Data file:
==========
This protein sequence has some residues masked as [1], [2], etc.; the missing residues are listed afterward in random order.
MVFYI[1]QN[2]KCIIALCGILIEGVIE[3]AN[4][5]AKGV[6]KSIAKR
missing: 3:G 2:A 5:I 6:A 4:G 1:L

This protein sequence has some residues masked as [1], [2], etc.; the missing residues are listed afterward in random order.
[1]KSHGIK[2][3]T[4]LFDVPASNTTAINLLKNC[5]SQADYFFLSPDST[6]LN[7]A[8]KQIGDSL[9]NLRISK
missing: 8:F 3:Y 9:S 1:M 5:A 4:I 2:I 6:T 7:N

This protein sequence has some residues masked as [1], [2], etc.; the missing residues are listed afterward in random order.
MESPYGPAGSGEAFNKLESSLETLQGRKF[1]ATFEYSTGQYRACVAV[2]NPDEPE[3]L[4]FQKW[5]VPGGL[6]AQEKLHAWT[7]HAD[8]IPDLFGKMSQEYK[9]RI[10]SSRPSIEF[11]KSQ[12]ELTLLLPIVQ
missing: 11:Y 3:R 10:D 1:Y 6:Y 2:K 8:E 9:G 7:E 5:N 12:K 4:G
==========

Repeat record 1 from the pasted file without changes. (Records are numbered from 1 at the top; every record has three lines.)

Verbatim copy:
This protein sequence has some residues masked as [1], [2], etc.; the missing residues are listed afterward in random order.
MVFYI[1]QN[2]KCIIALCGILIEGVIE[3]AN[4][5]AKGV[6]KSIAKR
missing: 3:G 2:A 5:I 6:A 4:G 1:L